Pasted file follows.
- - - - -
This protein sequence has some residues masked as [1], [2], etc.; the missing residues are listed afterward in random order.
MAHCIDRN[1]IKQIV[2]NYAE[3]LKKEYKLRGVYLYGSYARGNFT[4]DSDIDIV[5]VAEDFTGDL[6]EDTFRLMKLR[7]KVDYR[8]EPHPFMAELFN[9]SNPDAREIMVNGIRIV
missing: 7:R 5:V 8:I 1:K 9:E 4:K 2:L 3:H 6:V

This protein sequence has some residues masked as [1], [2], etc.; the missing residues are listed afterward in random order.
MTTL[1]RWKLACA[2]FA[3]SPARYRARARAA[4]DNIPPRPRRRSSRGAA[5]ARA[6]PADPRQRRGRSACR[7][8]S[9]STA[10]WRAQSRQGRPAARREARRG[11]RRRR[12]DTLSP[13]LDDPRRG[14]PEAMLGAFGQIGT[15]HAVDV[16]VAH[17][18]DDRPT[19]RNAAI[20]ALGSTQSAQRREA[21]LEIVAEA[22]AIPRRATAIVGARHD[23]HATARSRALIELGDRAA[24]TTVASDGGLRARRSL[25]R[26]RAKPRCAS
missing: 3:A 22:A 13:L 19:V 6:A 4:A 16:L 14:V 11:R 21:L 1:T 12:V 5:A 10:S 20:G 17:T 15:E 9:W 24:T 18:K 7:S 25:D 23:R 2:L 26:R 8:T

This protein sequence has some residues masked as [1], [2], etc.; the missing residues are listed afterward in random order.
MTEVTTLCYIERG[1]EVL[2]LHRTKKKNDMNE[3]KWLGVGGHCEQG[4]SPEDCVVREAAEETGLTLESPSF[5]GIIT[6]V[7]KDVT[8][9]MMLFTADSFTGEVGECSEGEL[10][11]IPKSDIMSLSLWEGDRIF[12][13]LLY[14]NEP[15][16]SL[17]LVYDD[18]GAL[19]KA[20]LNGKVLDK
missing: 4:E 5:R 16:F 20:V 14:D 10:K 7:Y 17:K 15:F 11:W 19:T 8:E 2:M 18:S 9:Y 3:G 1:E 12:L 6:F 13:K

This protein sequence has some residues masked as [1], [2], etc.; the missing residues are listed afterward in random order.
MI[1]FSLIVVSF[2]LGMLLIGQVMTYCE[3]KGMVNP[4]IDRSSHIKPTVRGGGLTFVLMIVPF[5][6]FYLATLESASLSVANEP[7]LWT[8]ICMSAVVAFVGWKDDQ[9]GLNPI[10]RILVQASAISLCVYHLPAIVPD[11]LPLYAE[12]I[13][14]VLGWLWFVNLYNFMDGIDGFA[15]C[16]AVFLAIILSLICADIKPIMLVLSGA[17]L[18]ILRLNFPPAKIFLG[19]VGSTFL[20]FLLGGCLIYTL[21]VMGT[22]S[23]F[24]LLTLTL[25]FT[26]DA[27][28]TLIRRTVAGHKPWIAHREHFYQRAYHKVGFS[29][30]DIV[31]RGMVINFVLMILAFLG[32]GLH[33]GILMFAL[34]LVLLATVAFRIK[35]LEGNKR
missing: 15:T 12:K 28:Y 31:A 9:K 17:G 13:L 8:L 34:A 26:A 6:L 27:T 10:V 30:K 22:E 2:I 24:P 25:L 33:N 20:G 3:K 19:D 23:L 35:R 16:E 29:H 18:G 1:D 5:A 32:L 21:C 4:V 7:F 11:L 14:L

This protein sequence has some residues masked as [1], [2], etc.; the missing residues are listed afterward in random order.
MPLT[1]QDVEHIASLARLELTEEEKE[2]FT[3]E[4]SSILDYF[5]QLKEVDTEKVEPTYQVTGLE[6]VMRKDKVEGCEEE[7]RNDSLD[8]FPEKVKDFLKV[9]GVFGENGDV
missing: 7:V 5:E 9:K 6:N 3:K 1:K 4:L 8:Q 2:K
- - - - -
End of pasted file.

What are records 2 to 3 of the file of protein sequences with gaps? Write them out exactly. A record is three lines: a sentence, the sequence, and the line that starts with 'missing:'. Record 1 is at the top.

This protein sequence has some residues masked as [1], [2], etc.; the missing residues are listed afterward in random order.
MTTL[1]RWKLACA[2]FA[3]SPARYRARARAA[4]DNIPPRPRRRSSRGAA[5]ARA[6]PADPRQRRGRSACR[7][8]S[9]STA[10]WRAQSRQGRPAARREARRG[11]RRRR[12]DTLSP[13]LDDPRRG[14]PEAMLGAFGQIGT[15]HAVDV[16]VAH[17][18]DDRPT[19]RNAAI[20]ALGSTQSAQRREA[21]LEIVAEA[22]AIPRRATAIVGARHD[23]HATARSRALIELGDRAA[24]TTVASDGGLRARRSL[25]R[26]RAKPRCAS
missing: 3:A 22:A 13:L 19:V 6:A 4:A 16:L 14:V 11:R 21:L 1:T 12:V 5:A 10:S 20:G 17:T 15:E 9:W 24:T 18:K 7:S 25:D 23:R 2:L 26:R 8:T

This protein sequence has some residues masked as [1], [2], etc.; the missing residues are listed afterward in random order.
MTEVTTLCYIERG[1]EVL[2]LHRTKKKNDMNE[3]KWLGVGGHCEQG[4]SPEDCVVREAAEETGLTLESPSF[5]GIIT[6]V[7]KDVT[8][9]MMLFTADSFTGEVGECSEGEL[10][11]IPKSDIMSLSLWEGDRIF[12][13]LLY[14]NEP[15][16]SL[17]LVYDD[18]GAL[19]KA[20]LNGKVLDK
missing: 4:E 5:R 16:F 20:V 14:D 10:K 7:Y 17:K 15:F 11:W 19:T 8:E 2:M 18:S 9:Y 3:G 1:E 12:L 6:F 13:K